September 25th, 2021

Fentanyl nabs down, meth seizures up

By Gillian Slade on March 11, 2017.

Methamphetamines are shown in this undated handout photo from the MHPS. A report released by city police shows fentanyl seizures are down in Medicine Hat, while meth use continues to increase.--PHOTO COURTESY OF MHPS 

There has been a shift from illicit fentanyl pills to methamphetamine and heroin when it comes to drug seizures locally, according to Medicine Hat Police Service.

Based on drug investigations by MHPS and Alberta Law Enforcement Response Teams, there were 806 fentanyl pill seizures in 2014. That dropped to 615 in 2015. It dropped again in 2016 to just 30 pills.

“Although we are seeing a decrease in fentanyl independently, we are seeing a rise in fentanyl mixed with the heroin, adding to the already precarious nature of the drug,” said Insp. Brent Secondiak.

In the same time frame there were unprecedented increases in the amount of heroin and methamphetamine seized by MHPS.

There were 150.41 seizures of methamphetamine in 2014. In 2015 it increased to 369.37 and in 2016 to 1,474.24, according to the police commission report. Heroin seizures increased from 7 in 2014 to 7.68 in 2015 and then a dramatic increase to 52.5 in 2016.

“Heroin generally accompanies methamphetamine to counteract the intense and prolonged stimulation of meth,” said Secondiak. “This is causing a proportional surge in both drugs.”

MHPS does not track the number of 911 calls it responds to specifically related to drug overdoses, unless there is a specific criminal investigation associated with it, said Secondiak.

“Poisoning by heroin in 2015 accounted for three emergency department visits,” said Secondiak. “That number shot up to 12 in the first 10 months of 2016 alone, across Alberta Health Services’ south zone, which includes Medicine Hat and Lethbridge. This number was commensurate with the surge in heroin seized by the MHPS.”

The number of cocaine seizures by MHPS have been declining from 3,811.42 in 2014 to 2,673.65 in 2016. The MHPS report states this could be attributed to focused enforcement and drugs users simply switching from crack cocaine to methamphetamine.

In 2016, Medicine Hat ALERT saw an increase in charges laid by the unit. From 2015 to 2016 there was a 49 per cent increase in possession for the purpose of trafficking charges in Medicine Hat, a 38 per sent increase in trafficking, a 56 per cent increase in possession, a 376 per cent increase in proceeds from crime and a 229 per cent increase in other criminal code offences.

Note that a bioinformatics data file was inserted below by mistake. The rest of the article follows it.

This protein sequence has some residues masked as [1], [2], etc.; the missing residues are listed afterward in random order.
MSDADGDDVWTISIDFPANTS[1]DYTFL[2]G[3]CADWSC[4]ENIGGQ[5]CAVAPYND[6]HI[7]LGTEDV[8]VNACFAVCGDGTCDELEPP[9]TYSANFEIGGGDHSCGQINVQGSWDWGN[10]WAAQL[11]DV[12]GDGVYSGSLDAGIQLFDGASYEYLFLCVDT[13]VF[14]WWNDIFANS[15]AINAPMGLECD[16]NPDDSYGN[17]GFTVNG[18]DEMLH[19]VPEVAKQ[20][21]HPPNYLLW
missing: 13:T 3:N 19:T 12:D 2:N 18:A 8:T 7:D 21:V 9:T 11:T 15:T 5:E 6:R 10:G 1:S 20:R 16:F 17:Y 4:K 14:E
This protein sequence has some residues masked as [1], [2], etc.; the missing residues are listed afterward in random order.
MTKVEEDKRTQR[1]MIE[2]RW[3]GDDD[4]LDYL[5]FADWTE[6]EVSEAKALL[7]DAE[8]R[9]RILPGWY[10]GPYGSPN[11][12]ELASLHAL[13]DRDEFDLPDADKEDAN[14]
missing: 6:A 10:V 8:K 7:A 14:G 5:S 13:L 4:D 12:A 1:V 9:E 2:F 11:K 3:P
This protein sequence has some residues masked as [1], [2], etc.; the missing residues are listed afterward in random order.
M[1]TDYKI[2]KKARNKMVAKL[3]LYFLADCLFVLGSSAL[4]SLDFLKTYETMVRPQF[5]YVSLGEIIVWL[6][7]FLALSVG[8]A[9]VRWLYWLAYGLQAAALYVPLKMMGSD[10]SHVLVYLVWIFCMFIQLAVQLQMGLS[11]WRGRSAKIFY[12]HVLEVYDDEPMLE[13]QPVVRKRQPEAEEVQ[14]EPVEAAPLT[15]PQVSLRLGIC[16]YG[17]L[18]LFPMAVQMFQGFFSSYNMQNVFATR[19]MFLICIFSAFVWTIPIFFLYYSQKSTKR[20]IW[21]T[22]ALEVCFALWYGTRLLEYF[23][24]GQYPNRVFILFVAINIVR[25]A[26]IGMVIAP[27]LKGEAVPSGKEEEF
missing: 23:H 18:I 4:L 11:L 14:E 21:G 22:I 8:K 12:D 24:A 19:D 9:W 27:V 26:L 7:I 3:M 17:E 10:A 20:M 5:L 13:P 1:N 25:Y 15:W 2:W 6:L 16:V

With the rise in opioid use there is an increase in property crimes such as theft, mischief, fraud, break and enter and arson. There were 2,584 in 2014, 3,048 in 2015 and 4,027 in 2016.

“Our CFSEU teams are also aware of this rise in property related offences and are working with our Priority Street Crimes unit to target traffickers or property and those who steal property in exchange for narcotics and illicit drugs,” said Secondiak. “The sentencing for property related offences is significantly less than violent persons or drug offences and is becoming increasingly difficult for police to target these related offences.”

Drug costs

What a drug user pays for illicit drugs on the street depends on the quantity purchased but typically it’s $40 for one fentanyl pill or $100 for one gram of cocaine, says Insp. Brent Secondiak Medicine Hat Police Service.

Fentanyl users would normally inject one pill, but we have heard of people cutting the pills in half, said Secondiak.

“This does nothing to affect the potency because they are made so poorly the amount of drug from one side of the pill to the other is inconsistent.”

Fentanyl was made in 1960 and used as a general anaesthetic, according to Wikipedia. By the mid 1990s fentanyl patches were used in palliative care. Intravenous fentanyl is used for anesthesia and to produce sedation for medical procedures.

Heroin costs $400 per gram. An average dose would be 1/10 of a gram and that would cost $40. It can be smoked or snorted but is most often injected, said Secondiak. The user can build up a tolerance to the drug and would need a higher dose to reach the same high.

Meth costs $100 per gram. It can be a powder but is most often seized in crystalline form (Crystal meth), said Secondiak. The difference is based in chemistry. Crystal meth is methamphetamine hydrochloride with the water removed.

Cocaine on the street costs $100 per gram. It comes in one of two forms: hydrochloride salt or “base.” The hydrochloride salt (powdered) form of cocaine can be administered intranasally (i.e. snorted), said Secondiak. Can also be dissolved in water and injected. The “base” forms of cocaine include any forms that are not neutralized by an acid to make the hydrochloride salt. Depending on the method of production, the base forms are called “freebase” or “crack.” How much is used at any given time depends on the user, past history, experience etc.

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